IRIS Center's Free New Module," An Overview on Autism", Arrives Just in Time for A New School Year

The Iris Center, a support for all teachers working with students who have special needs, just announced a new IRISSTAR Legacy Module: Autism Spectrum Disorder: An Overview for Educators is now posted on its website. 

Take Four   Learners will meet four students with varying strengths, needs, and instructional challenges. Through their experiences--and through the Module's many resources--autism spectrum disorder (ASD) and the characteristics associated with it come to light. Moreover, find information that inform the process that shapes a teacher's thinking  when working with students with ASD.

Check out the following areas: 

  • The Overview:  Learn how ASD is defined for both medical and educational purposes
  • Multidisciplinary Teams: See how they work on behalf of children and students from birth to age three and from age three to 21 years
  • Educators Role:l Gain insights about professionals working with the children and their families 
  • Audio Interviews : Hear from
    1. Ilene Schwartz, Professor of Special Education and Director of the University of Washington's Haring Center for Research and Training in Inclusive Education 
    2. Wendy Stone, Director of the University of Washington's Research in Early Autism Detection and Intervention Lab; and 
    3. Nancy Rosenberg, Director of the University of Washington's Distance Learning ABA Program and parent to a young adult with ASD, among others
Sharing Knowledge  All Iris Center materials are designed for sharing with your colleagues and students. THe center is funded by the U.S. Department of Education’s Office of Special Education Programs (OSEP). Located at Vanderbilt University in Nashville, Tennessee, and Claremont Graduate University in Claremont, California, the objective is twofold:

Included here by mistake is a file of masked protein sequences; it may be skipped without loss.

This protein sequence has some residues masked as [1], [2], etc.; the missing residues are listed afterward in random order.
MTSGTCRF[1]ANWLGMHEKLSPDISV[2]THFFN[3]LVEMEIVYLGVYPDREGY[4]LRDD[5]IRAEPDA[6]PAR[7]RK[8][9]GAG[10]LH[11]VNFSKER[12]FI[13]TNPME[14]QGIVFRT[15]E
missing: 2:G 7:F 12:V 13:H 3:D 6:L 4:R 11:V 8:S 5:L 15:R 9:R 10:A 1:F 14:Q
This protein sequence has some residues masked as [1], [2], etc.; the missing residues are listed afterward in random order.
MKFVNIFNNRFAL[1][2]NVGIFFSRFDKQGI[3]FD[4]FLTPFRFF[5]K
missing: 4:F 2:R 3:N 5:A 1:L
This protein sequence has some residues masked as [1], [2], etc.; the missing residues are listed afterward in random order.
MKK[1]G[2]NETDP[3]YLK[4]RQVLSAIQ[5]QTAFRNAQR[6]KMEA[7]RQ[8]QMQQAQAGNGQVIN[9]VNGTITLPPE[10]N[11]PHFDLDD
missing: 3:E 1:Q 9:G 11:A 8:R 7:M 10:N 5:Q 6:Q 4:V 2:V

1. to create resources about evidence-based practices for use in preservice preparation and professional development programs, and
  2. to disseminate and offer trainings on those resources. 
Questions? Contact Kim Skow at 800-831-6134,, or

Accessible Learning  Students with autism who fall behind in reading may have a print disability. One such student is Bailey, a teen whose story shows the power of having accessible educational materials (AEM). When print is a barrier to learning, students can learn with free alternative formats under provisions in the Individuals with Disabilities Education Act (IDEA) and an exception to federal copyright law. AEM is a national program that is available in every state. For students in Virginia, log onto the AIM-VA home page. In other states, contact a special education teacher or school administrator to learn about eligibility. 

Follow AIM-VA on Facebook External Link to Facebook (New Window)Pinterest External Link to Pinterest (New Window), and Twitter at @AIMVirginia and/or follow me @aimnoncat. Subscribe to AIM-VA's new monthly newsletter. Sign up here.

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June Behrmann

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